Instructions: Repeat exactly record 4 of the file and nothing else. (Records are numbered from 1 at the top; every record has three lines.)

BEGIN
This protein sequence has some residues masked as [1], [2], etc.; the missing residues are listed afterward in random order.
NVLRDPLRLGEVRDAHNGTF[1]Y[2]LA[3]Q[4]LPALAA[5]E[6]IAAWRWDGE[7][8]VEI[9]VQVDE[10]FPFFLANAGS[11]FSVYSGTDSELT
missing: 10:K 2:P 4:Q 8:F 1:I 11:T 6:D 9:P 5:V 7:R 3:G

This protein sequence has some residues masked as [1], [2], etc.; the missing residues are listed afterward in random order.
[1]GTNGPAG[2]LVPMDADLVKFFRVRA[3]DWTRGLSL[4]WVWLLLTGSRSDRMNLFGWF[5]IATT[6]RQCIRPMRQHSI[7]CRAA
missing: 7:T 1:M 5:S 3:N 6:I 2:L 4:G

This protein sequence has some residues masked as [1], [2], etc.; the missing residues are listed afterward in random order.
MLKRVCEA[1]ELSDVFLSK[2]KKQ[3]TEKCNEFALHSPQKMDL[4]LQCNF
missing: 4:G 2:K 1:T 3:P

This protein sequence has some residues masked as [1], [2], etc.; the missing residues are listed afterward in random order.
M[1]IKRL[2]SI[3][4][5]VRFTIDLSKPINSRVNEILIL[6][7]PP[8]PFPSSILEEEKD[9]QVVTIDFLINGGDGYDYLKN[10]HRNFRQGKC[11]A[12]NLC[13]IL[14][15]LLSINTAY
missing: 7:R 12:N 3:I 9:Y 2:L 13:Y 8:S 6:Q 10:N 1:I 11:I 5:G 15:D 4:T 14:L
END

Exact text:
This protein sequence has some residues masked as [1], [2], etc.; the missing residues are listed afterward in random order.
M[1]IKRL[2]SI[3][4][5]VRFTIDLSKPINSRVNEILIL[6][7]PP[8]PFPSSILEEEKD[9]QVVTIDFLINGGDGYDYLKN[10]HRNFRQGKC[11]A[12]NLC[13]IL[14][15]LLSINTAY
missing: 7:R 12:N 3:I 9:Y 2:L 13:Y 8:S 6:Q 10:N 1:I 11:I 5:G 15:D 4:T 14:L